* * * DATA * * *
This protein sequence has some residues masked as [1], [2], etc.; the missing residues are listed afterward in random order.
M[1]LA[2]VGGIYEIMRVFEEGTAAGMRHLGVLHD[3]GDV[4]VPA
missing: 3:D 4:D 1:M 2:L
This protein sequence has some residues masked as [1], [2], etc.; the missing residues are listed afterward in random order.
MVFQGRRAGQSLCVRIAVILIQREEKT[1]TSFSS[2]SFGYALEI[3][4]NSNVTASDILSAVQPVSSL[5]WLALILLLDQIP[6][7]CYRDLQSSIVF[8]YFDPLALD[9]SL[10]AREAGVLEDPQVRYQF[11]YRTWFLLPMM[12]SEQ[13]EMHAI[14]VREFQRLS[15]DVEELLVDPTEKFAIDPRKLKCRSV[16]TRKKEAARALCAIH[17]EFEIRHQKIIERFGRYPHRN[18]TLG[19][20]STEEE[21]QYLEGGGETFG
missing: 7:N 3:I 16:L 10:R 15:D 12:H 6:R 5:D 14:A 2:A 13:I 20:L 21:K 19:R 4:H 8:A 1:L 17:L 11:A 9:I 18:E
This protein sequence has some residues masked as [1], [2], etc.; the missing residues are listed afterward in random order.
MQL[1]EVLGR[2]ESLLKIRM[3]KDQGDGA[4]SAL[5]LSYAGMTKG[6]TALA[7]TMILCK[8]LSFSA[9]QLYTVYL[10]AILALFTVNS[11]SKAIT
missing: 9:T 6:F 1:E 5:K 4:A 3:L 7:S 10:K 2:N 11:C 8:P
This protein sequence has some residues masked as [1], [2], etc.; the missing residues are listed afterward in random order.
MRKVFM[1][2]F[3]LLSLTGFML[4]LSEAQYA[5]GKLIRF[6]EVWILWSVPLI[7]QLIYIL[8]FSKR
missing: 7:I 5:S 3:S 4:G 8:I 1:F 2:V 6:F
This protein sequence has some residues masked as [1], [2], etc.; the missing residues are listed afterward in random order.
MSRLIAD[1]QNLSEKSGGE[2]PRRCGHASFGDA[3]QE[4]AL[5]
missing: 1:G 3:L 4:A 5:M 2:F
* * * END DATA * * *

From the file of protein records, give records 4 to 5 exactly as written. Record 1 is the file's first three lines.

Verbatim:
This protein sequence has some residues masked as [1], [2], etc.; the missing residues are listed afterward in random order.
MRKVFM[1][2]F[3]LLSLTGFML[4]LSEAQYA[5]GKLIRF[6]EVWILWSVPLI[7]QLIYIL[8]FSKR
missing: 7:I 5:S 3:S 4:G 8:I 1:F 2:V 6:F
This protein sequence has some residues masked as [1], [2], etc.; the missing residues are listed afterward in random order.
MSRLIAD[1]QNLSEKSGGE[2]PRRCGHASFGDA[3]QE[4]AL[5]
missing: 1:G 3:L 4:A 5:M 2:F